Every Song Has A Story:
What’s your favorite love song? Almost everyone has one; whether it reminds you of your high school sweetheart or the first dance at your wedding, love songs hold a special place in our hearts.
Billboard Magazine, the “bible” of the music industry, recently named their Top 50 love songs of all time. While most songs on the list are beloved and well known, no doubt some of them were written without real love in mind – that is, from a jaded perspective, looking at how much money a hit could make. However, it’s safe to say that a good many were written from deep, personal experiences.
Here’s a few you might recognize and the heartwarming stories behind them:
- Bleeding Love (#11 on the list) was first performed by Leona Lewis but written by Ryan Tedder, One Republic’s frontman, and Jesse McCartney. It was actually inspired by the McCartney’s long-distance relationship at the time.
- To Know Him is to Love Him (#15 on the list) was written by Paul Spector as he was inspired by a photograph of his father’s tombstone which had written on it: “To Know Him Was to Love Him.”
- Love Story (#48 on the list) was written and performed by hitmaker Taylor Swift was about a love interest the singer-songwriter had whom her family and friends didn’t approve of/didn’t care for. Because of this, she took inspiration from Shakespeare’s famed tragedy of Romeo and Juliet, putting a spin on it to make it and creating one of her biggest hits and love songs of the past 100 years.
Where Music & Marketing Meet:
“I don’t sing,” you might be thinking (it’s okay, neither do I) — so what does any of this have to do with modern marketing?
Here’s where it all connects: while many of the songs listed were written to a single, specific person, they were appreciated and purchased by millions.
Think about that. The number one word in most songs is… “you.” (I didn’t look it up – but think about it.)
When you launch a product or service, B2B or B2C, you must imagine a specific person who will make the purchase. Knowing the “persona” of or “proxy” for your intended buyer helps you figure out exactly what they’re looking for in a product or service -the value proposition that is most attractive to them. In other words – don’t focus on “the market” – instead, focus on the “buyer” – the human being (or the archetype of your buyer) who has to say “yes!”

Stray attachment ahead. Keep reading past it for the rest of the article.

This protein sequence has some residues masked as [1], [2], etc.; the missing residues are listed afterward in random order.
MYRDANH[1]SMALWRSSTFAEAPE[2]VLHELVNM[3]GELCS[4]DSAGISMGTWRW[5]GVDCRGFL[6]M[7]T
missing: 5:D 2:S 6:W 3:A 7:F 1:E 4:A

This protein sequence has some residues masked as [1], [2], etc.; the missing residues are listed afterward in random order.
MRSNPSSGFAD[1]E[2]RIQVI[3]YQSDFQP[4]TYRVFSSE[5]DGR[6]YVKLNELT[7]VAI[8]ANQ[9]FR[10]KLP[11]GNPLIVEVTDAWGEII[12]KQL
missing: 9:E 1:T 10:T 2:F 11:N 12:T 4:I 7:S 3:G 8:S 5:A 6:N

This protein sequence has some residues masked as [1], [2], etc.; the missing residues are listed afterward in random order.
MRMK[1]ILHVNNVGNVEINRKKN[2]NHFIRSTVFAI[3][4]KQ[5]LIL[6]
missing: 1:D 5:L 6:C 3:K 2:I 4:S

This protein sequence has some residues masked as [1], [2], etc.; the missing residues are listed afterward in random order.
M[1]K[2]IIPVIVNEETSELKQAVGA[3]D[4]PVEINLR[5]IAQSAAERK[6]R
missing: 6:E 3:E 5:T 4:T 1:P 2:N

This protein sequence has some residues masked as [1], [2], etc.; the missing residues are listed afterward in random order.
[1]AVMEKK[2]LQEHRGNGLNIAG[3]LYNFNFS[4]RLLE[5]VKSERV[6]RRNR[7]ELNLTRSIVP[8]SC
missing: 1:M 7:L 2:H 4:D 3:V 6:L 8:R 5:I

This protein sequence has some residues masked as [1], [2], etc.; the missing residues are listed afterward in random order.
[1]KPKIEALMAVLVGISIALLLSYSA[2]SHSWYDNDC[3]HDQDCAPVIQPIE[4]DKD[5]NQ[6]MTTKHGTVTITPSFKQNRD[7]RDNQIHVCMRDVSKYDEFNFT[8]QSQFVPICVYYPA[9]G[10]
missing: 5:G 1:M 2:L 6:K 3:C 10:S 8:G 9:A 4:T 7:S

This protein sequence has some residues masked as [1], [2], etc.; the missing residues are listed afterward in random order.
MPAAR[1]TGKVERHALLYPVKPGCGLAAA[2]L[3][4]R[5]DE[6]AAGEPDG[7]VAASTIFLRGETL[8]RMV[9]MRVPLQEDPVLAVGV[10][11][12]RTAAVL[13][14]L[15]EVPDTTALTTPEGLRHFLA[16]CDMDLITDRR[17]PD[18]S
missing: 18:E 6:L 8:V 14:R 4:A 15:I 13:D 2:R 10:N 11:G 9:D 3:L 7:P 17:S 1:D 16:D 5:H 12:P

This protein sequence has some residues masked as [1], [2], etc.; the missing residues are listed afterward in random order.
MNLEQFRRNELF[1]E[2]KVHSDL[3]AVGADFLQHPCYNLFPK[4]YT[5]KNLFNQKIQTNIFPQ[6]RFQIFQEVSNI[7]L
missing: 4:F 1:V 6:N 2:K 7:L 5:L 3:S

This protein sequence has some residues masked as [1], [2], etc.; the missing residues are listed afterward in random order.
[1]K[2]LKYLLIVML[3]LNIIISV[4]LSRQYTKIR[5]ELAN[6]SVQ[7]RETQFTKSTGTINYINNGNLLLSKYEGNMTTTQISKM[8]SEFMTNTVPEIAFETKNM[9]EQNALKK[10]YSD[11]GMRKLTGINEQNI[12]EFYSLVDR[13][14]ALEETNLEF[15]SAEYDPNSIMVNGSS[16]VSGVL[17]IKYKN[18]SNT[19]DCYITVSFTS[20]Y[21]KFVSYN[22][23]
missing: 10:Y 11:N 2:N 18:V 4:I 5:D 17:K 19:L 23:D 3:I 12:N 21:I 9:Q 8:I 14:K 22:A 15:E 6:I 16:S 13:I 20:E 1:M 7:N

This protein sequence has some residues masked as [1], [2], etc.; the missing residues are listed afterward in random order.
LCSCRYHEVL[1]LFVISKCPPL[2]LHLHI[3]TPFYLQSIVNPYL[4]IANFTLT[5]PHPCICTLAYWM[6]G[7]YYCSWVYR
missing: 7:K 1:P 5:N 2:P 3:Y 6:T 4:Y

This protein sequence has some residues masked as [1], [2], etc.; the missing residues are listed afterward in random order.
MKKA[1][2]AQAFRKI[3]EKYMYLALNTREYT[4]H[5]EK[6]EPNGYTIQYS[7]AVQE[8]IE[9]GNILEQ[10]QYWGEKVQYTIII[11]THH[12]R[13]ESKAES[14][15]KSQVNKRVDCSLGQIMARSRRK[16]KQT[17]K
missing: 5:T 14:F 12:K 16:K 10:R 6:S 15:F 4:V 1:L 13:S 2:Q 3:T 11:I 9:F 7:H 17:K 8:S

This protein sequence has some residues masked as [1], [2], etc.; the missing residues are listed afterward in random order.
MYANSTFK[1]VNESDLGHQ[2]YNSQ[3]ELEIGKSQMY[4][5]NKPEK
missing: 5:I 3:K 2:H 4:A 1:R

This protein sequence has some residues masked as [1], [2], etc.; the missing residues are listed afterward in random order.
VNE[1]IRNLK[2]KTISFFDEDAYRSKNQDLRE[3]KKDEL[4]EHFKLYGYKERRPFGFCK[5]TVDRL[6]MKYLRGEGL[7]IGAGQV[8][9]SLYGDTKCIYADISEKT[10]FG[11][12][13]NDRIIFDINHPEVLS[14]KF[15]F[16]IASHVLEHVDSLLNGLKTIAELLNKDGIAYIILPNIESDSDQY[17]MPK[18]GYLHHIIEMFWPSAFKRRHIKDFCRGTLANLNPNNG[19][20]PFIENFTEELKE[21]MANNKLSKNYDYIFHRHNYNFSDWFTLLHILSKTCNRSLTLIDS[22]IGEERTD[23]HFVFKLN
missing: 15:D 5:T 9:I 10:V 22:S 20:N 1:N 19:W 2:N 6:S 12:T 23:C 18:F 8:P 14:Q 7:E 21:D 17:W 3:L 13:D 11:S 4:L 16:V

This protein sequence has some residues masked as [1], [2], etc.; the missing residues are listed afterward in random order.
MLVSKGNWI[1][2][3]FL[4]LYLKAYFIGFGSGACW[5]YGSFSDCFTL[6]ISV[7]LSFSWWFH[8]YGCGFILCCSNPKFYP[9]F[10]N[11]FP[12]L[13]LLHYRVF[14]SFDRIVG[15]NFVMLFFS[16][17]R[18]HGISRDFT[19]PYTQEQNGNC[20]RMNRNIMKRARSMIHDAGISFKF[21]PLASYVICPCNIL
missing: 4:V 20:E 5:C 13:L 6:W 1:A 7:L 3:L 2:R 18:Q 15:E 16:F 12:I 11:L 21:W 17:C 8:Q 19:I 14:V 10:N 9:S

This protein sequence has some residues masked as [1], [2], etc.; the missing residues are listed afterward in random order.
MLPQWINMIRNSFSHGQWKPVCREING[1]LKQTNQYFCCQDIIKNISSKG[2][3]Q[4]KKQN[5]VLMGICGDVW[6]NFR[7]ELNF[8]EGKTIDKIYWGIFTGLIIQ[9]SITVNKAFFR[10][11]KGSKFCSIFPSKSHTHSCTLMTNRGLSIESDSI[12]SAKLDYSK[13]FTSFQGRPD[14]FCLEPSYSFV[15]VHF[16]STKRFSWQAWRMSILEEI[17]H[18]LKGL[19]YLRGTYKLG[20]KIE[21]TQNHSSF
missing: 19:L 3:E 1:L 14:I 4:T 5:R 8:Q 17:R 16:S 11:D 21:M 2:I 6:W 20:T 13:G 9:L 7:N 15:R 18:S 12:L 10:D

To figure out who this buyer is, ask yourself (and your team) questions such as:
- Is our buyer a man or a woman?
- Is our buyer young, middle-aged or older?
- Is our buyer highly educated, somewhat educated or uneducated?
Then, go a step further and narrow down your questions into a few potential interest areas that may be relevant to your industry:
- Does our buyer like to read or doesn’t like to read?
- Does our buyer go to a lot or few movies?
- Is our buyer a foodie or not?
There are many more questions you can ask to figure out who your specific buyer is but for now, do the following: the next time you read the paper or your favorite magazine, cut out or copy-paste a few pictures of who looks like or feels like your buyer. All you need is a few pictures of who you think you’re selling to.
Once you have a few, sing a love song to that picture.
But really look at them–– figure out why you picked them, even if it just based on an initial glance at their appearance. And then think of a simple dialogue or story you would tell that person about you and your company; imagine what they would say in return. Imagine the dialogue you would have with them.
So What About a Specific Buyer?
By doing this simple exercise, you will gain clarity and power in your marketing, messaging and sales efforts. You’ll start to build a fuller, clearer picture for both yourself and your team as to whom you’re selling to.
Just like writing a love song, you’ve got to think who you are “writing” for. Who is your audience? What do they like (or don’t like)? Most importantly: what do they need?
Remember: some of the best love songs came about because songwriters knew who they were writing to. In a similar vein, you need to know who you’re selling your product or service to; only then can you really have a “hit.”
- Are you selling to the masses or to a specific person?
- Do you know who your buyer is? How did you find out?
- What are their needs? How are you meeting those needs?